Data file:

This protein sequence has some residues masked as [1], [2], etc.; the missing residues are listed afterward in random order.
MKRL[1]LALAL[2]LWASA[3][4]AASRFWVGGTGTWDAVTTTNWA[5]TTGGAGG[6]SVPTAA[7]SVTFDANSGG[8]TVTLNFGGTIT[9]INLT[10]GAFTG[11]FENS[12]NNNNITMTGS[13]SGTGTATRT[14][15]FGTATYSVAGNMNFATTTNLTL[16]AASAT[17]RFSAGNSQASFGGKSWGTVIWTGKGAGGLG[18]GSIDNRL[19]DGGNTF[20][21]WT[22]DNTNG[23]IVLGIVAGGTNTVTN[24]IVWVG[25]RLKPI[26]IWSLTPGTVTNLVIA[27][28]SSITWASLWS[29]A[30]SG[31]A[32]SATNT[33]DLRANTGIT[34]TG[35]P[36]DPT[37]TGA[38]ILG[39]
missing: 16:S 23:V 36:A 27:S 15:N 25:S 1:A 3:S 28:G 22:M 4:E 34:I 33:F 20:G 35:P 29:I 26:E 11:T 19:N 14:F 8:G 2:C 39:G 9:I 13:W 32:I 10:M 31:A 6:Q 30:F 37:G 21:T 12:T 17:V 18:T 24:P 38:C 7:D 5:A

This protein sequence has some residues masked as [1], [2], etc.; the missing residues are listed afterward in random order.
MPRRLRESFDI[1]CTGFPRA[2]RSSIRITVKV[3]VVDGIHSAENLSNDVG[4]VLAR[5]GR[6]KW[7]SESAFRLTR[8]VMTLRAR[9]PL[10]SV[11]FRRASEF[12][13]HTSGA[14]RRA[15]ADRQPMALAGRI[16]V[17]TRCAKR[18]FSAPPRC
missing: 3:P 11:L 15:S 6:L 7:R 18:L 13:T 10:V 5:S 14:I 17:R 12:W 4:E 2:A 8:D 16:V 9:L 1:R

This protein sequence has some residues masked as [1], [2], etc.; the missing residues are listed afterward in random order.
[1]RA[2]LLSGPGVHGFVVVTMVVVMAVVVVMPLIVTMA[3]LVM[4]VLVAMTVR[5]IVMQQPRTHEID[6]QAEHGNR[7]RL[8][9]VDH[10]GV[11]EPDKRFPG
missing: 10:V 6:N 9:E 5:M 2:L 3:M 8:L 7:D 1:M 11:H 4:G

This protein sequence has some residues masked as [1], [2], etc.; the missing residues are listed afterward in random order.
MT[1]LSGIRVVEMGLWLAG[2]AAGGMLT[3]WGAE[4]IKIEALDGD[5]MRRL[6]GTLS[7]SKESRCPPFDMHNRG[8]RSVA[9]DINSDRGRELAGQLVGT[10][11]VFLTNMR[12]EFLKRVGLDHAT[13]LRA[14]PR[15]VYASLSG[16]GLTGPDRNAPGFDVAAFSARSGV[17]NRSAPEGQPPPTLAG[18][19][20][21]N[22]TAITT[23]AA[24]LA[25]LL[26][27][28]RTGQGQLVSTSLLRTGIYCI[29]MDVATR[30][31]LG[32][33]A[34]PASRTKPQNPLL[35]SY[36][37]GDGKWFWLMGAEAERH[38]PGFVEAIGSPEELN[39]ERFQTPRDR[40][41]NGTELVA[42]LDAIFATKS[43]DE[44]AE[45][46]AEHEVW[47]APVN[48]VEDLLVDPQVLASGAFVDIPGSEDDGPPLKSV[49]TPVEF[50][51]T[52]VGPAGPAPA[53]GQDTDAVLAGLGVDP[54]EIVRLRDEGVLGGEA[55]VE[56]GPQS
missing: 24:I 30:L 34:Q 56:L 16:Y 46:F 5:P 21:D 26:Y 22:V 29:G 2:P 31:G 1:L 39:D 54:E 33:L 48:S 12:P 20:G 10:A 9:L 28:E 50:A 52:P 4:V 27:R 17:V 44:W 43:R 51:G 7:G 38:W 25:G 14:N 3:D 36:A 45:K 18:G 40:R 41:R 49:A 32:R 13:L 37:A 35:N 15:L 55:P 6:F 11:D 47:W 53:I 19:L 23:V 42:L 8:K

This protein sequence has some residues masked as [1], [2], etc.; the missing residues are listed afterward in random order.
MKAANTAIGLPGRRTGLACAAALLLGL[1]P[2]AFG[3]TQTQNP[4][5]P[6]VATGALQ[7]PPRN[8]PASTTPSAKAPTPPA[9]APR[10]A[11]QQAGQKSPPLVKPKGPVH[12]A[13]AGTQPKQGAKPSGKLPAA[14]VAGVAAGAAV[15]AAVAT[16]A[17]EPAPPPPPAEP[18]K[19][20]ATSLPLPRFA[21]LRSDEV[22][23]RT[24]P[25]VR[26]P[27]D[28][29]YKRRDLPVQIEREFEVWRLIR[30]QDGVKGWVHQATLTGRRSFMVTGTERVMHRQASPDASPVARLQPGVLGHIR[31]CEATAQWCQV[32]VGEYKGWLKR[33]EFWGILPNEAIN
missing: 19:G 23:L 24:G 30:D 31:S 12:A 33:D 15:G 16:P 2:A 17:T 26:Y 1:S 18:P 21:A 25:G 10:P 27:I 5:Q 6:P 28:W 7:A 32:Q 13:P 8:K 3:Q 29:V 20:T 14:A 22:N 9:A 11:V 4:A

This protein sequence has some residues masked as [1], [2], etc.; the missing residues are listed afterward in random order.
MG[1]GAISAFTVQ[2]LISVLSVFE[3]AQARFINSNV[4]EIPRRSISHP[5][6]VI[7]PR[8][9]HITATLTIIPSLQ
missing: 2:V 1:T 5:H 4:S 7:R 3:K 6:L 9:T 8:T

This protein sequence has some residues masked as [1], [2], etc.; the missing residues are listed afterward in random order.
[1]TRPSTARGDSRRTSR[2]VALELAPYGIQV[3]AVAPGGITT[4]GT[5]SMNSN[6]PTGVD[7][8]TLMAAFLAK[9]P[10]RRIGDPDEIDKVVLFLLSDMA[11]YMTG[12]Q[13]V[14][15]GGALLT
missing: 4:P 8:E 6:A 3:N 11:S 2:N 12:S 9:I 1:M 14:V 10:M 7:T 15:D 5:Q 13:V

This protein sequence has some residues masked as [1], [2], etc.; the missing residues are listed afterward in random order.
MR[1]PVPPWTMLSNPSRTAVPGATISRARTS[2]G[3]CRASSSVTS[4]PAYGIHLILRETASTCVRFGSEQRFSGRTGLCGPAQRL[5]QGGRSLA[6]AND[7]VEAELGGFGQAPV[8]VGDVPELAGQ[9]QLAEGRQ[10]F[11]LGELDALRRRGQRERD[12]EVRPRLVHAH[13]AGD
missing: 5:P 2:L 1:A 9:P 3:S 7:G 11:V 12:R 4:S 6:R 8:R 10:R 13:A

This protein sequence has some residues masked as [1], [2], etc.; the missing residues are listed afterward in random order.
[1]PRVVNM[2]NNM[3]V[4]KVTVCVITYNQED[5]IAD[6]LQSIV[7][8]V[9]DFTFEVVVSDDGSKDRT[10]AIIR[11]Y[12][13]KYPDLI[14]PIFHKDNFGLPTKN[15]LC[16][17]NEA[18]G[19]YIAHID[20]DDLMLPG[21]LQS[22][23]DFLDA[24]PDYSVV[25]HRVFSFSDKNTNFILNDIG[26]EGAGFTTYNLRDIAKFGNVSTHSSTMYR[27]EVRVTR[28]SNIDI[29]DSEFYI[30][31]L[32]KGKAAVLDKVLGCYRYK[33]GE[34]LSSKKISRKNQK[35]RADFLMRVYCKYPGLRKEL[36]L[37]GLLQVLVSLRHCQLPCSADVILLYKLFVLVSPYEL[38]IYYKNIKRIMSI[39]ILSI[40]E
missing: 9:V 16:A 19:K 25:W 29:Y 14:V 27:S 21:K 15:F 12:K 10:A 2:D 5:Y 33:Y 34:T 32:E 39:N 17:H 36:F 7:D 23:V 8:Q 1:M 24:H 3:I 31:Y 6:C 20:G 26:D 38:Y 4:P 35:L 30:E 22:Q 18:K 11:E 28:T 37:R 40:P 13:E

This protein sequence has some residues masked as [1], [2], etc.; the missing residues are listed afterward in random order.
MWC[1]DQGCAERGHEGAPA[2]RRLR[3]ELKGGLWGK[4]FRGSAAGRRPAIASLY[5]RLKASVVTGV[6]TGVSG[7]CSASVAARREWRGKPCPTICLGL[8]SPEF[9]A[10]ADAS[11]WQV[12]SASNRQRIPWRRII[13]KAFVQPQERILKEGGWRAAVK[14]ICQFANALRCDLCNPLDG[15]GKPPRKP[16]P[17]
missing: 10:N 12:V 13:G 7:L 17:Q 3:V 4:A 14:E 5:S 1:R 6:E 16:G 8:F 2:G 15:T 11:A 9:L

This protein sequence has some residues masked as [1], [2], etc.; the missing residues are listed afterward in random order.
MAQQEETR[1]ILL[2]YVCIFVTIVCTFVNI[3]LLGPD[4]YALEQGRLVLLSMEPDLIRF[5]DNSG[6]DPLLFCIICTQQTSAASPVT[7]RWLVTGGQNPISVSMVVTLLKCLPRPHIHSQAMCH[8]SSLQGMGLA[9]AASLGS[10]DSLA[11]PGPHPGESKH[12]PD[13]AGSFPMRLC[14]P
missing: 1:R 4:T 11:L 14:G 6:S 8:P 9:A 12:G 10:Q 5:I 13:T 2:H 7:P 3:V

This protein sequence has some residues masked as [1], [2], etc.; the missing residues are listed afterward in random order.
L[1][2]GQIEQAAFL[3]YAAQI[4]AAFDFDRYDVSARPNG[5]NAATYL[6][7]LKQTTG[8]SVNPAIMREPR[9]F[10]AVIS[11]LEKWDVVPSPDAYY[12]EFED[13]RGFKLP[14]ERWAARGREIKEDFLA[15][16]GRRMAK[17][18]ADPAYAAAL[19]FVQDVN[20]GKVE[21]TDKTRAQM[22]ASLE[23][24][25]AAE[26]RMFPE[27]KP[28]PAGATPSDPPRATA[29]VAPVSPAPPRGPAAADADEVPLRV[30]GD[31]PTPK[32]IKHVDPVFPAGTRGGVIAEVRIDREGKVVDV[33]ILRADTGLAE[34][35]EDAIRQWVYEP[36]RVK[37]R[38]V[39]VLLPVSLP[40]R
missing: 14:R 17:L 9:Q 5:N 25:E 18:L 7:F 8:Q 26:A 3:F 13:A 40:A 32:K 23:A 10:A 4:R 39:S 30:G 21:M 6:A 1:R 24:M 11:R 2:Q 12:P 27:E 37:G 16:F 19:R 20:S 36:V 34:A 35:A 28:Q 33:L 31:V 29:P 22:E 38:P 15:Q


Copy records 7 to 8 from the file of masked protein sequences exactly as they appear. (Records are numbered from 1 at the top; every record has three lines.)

This protein sequence has some residues masked as [1], [2], etc.; the missing residues are listed afterward in random order.
[1]TRPSTARGDSRRTSR[2]VALELAPYGIQV[3]AVAPGGITT[4]GT[5]SMNSN[6]PTGVD[7][8]TLMAAFLAK[9]P[10]RRIGDPDEIDKVVLFLLSDMA[11]YMTG[12]Q[13]V[14][15]GGALLT
missing: 4:P 8:E 6:A 3:N 11:S 2:N 12:S 9:I 1:M 14:V 10:M 7:T 15:D 5:Q 13:V

This protein sequence has some residues masked as [1], [2], etc.; the missing residues are listed afterward in random order.
MR[1]PVPPWTMLSNPSRTAVPGATISRARTS[2]G[3]CRASSSVTS[4]PAYGIHLILRETASTCVRFGSEQRFSGRTGLCGPAQRL[5]QGGRSLA[6]AND[7]VEAELGGFGQAPV[8]VGDVPELAGQ[9]QLAEGRQ[10]F[11]LGELDALRRRGQRERD[12]EVRPRLVHAH[13]AGD
missing: 5:P 2:L 1:A 9:P 3:S 7:G 11:V 12:R 4:S 6:R 8:R 10:R 13:A